Proteolytic processing of SDF-1α by matrix metalloproteinase-2 impairs CXCR4 signaling and reduces neural progenitor cell migration

Hui Peng, Yumei Wu, Zhiyuan Duan, Pawel Ciborowski, Jialin C. Zheng

Research output: Contribution to journalArticle

24 Scopus citations

Abstract

Neural stem cells and neural progenitor cells (NPCs) exist throughout life and are mobilized to replace neurons, astrocytes and oligodendrocytes after injury. Stromal cell-derived factor 1 (SDF-1, now named CXCL12) and its receptor CXCR4, an α-chemokine receptor, are critical for NPC migration into damaged areas of the brain. Our previous studies demonstrated that immune activated and/or HIV-1-infected human monocyte-derived-macrophages (MDMs) induced a substantial increase of SDF-1 production by human astrocytes. However, matrix metalloproteinase (MMP)-2, a protein up-regulated in HIV-1-infected macrophages, is able to cleave four amino acids from the N-terminus of SDF-1, resulting in a truncated SDF-1(5-67). In this study, we investigate the diverse signaling and function induced by SDF-1α and SDF-1(5-67) in human cortical NPCs. SDF-1(5-67) was generated by incubating human recombinant SDF-1α with MMP-2 followed by protein determination via mass spectrometry, Western blotting and ELISA. SDF-1α induced time-dependent phosphorylation of extracellular signal-regulated kinases (ERK) 1/2, Akt-1, and diminished cyclic adenosine monophosphate (cAMP). In contrast, SDF-1(5-67) failed to induce these signaling. SDF-1α activation of CXCR4 induced migration of NPCs, an effect that is dependent on ERK1/2 and Akt-1 pathways; whereas SDF-1(5-67) failed to induce NPC migration. This observation provides evidence that MMP-2 may affect NPC migration through post-translational processing of SDF-1α.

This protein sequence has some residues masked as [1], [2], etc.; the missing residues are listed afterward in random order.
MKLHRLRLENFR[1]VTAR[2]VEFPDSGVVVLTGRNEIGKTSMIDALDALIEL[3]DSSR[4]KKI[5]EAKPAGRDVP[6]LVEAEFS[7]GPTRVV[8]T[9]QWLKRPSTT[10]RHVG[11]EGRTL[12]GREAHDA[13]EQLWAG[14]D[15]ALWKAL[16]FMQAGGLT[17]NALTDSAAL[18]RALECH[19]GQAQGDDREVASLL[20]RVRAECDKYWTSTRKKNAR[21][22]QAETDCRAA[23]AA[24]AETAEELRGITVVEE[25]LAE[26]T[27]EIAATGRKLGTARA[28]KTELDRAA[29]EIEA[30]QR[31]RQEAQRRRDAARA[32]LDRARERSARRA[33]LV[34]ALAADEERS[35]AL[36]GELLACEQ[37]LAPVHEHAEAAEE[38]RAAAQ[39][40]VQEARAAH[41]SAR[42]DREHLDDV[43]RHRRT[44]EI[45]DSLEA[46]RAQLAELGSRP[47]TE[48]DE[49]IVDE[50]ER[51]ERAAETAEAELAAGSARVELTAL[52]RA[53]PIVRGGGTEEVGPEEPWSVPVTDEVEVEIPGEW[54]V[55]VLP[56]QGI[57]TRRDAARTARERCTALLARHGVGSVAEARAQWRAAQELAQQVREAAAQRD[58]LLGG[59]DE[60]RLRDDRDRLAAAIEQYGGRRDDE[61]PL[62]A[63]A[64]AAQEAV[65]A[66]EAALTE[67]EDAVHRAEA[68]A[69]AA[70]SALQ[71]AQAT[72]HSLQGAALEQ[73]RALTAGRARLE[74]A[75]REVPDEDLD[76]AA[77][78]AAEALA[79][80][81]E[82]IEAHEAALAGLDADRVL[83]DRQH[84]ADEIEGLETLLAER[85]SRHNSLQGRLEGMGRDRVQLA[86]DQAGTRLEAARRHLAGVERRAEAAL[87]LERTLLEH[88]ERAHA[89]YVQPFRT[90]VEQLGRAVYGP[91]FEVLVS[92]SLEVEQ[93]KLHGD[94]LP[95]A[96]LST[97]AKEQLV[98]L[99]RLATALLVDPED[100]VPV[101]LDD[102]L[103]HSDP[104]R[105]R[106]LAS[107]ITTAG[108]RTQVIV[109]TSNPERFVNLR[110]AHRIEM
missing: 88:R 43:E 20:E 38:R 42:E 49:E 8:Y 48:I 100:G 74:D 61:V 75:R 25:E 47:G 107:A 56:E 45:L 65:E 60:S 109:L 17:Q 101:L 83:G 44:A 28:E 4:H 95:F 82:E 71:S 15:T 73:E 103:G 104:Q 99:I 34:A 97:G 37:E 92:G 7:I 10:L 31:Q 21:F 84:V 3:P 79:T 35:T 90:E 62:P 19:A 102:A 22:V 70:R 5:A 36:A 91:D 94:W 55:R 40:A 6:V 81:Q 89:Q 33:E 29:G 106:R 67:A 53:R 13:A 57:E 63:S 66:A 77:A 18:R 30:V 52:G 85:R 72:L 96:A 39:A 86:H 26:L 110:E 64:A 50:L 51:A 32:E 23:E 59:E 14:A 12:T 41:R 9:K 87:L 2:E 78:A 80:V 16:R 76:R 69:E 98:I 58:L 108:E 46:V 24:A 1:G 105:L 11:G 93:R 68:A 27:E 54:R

Original languageEnglish (US)
Pages (from-to)875-882
Number of pages8
JournalProtein and Cell
Volume3
Issue number11
DOIs
StatePublished - Nov 19 2012

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Keywords

  • and migration
  • chemokine
  • neurogenesis
  • proteolysis

ASJC Scopus subject areas

  • Biotechnology
  • Biochemistry
  • Drug Discovery
  • Cell Biology

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